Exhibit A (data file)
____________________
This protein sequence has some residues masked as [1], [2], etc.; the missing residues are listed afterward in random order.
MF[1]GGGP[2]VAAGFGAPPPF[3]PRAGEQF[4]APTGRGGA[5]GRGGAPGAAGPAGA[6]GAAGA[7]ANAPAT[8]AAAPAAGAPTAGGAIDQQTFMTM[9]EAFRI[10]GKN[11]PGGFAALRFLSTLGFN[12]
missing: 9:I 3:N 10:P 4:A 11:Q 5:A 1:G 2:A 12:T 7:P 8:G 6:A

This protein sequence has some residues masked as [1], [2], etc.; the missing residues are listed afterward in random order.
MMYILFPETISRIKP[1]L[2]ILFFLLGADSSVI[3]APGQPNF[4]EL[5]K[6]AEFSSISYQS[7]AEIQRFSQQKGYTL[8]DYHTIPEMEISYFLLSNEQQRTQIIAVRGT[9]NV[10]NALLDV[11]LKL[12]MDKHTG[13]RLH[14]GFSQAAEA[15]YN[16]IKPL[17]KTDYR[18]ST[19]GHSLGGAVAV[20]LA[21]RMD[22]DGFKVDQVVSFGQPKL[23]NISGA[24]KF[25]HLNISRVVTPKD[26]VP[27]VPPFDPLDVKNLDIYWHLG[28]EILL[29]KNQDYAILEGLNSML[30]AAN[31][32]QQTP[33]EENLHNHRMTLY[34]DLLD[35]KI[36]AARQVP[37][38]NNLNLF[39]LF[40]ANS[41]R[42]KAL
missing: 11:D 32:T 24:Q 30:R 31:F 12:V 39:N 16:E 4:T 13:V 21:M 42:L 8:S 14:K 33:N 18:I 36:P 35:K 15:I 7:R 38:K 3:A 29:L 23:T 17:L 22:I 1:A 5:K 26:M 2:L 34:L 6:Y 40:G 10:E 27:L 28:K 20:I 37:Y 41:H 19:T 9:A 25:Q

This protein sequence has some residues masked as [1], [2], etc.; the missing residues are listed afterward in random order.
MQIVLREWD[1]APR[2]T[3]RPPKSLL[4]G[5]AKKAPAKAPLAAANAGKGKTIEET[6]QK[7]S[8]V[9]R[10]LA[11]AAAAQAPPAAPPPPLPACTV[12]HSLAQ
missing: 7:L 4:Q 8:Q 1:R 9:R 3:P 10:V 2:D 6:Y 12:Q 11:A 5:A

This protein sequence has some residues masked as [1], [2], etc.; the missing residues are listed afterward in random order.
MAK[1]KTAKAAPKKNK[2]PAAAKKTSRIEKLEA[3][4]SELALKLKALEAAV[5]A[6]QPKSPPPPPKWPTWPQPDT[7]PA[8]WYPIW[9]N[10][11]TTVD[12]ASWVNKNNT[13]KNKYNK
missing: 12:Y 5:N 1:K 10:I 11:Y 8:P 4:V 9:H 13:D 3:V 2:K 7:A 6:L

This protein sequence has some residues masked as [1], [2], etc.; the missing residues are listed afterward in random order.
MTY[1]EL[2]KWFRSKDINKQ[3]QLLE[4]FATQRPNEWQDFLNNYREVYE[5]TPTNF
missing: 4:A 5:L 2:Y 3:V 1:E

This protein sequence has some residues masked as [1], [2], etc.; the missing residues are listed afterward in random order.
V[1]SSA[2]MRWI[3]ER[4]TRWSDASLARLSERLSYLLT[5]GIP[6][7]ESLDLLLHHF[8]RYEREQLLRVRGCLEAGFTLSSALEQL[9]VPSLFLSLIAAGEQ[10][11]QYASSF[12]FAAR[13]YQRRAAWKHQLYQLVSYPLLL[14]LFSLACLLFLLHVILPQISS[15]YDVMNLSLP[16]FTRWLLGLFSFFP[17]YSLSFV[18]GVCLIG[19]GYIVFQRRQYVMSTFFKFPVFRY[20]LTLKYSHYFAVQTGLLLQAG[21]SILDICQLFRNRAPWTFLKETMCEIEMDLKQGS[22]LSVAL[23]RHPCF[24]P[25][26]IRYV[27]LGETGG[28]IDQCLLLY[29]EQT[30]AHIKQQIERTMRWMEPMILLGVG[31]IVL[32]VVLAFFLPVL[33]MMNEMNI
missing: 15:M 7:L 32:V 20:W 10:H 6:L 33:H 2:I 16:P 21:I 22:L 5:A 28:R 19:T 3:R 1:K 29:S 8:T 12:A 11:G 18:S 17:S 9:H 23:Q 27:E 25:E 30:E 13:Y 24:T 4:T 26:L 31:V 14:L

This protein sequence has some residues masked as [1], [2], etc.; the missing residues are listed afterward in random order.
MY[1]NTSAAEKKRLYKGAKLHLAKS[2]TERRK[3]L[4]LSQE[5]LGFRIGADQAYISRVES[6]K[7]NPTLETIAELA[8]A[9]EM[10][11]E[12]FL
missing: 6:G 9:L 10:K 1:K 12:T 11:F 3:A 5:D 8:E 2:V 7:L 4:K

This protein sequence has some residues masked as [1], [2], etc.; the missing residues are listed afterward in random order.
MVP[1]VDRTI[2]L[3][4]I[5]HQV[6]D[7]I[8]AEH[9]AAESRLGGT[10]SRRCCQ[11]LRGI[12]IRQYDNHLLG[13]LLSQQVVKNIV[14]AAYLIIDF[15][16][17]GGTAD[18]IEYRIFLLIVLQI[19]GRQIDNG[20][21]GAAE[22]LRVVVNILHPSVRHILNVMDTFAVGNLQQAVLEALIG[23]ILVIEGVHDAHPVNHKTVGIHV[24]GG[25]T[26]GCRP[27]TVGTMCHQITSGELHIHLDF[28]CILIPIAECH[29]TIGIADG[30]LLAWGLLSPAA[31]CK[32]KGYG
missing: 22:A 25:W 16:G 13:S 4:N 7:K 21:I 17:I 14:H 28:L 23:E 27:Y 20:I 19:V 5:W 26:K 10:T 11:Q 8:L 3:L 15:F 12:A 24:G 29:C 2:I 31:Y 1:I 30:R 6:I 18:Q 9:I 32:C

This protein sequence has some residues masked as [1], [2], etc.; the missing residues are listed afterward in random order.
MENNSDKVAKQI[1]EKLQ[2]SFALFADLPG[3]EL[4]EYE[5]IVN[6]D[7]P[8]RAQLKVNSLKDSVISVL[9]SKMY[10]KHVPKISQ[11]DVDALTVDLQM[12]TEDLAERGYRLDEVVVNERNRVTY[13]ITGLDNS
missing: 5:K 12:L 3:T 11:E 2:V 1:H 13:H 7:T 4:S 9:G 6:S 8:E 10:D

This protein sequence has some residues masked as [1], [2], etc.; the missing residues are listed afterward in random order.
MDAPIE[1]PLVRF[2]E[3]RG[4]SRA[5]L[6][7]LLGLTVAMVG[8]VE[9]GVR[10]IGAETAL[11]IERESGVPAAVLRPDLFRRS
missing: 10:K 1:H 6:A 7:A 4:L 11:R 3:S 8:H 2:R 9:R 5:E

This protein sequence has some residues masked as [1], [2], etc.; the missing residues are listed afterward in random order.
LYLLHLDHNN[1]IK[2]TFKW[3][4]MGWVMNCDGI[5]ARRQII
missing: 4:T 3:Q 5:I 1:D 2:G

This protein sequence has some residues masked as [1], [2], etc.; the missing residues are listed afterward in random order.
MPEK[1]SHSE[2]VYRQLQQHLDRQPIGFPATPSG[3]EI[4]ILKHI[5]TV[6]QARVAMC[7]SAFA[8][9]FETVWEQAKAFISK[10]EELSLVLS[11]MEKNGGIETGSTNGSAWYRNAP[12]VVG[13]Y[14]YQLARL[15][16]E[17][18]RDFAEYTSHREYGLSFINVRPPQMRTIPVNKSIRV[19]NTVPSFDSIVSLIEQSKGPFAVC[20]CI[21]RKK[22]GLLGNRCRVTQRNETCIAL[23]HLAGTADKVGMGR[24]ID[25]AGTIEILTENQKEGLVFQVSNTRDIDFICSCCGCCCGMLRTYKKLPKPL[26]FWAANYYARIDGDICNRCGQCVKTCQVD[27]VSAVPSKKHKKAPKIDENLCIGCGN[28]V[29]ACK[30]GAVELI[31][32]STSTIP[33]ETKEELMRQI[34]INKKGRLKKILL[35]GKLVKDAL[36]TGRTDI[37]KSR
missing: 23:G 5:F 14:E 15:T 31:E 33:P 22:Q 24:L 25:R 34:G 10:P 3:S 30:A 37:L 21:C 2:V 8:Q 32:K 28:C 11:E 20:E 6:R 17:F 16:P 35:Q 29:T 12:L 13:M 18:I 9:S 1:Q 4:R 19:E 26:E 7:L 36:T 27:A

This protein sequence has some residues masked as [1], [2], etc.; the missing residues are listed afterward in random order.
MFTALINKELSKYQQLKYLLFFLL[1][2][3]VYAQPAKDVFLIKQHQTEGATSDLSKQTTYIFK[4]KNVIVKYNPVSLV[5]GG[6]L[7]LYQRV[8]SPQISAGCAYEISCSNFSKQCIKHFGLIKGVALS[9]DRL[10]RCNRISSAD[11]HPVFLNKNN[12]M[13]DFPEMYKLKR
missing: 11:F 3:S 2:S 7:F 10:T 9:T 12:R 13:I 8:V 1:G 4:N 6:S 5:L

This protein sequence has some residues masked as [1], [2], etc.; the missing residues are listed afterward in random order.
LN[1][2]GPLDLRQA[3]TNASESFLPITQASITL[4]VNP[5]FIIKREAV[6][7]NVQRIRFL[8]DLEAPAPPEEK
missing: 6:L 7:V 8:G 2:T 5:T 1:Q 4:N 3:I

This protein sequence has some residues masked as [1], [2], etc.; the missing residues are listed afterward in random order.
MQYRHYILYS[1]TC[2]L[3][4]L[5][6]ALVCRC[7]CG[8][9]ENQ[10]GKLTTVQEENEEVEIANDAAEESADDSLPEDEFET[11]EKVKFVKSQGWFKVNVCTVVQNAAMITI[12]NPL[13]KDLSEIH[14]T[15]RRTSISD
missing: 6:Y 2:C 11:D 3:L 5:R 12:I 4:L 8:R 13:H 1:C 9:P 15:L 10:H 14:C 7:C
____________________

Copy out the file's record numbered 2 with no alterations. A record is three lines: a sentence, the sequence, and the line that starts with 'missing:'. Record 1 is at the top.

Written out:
This protein sequence has some residues masked as [1], [2], etc.; the missing residues are listed afterward in random order.
MMYILFPETISRIKP[1]L[2]ILFFLLGADSSVI[3]APGQPNF[4]EL[5]K[6]AEFSSISYQS[7]AEIQRFSQQKGYTL[8]DYHTIPEMEISYFLLSNEQQRTQIIAVRGT[9]NV[10]NALLDV[11]LKL[12]MDKHTG[13]RLH[14]GFSQAAEA[15]YN[16]IKPL[17]KTDYR[18]ST[19]GHSLGGAVAV[20]LA[21]RMD[22]DGFKVDQVVSFGQPKL[23]NISGA[24]KF[25]HLNISRVVTPKD[26]VP[27]VPPFDPLDVKNLDIYWHLG[28]EILL[29]KNQDYAILEGLNSML[30]AAN[31][32]QQTP[33]EENLHNHRMTLY[34]DLLD[35]KI[36]AARQVP[37][38]NNLNLF[39]LF[40]ANS[41]R[42]KAL
missing: 11:D 32:T 24:Q 30:R 31:F 12:V 39:N 16:E 4:T 13:V 21:M 42:L 8:S 14:K 33:N 18:I 36:P 35:K 15:I 7:R 38:K 3:A 29:L 23:T 17:L 22:I 1:A 5:K 26:M 2:L 34:L 6:Y 40:G 10:E 27:L 28:K 20:I 37:Y 41:H 19:T 9:A 25:Q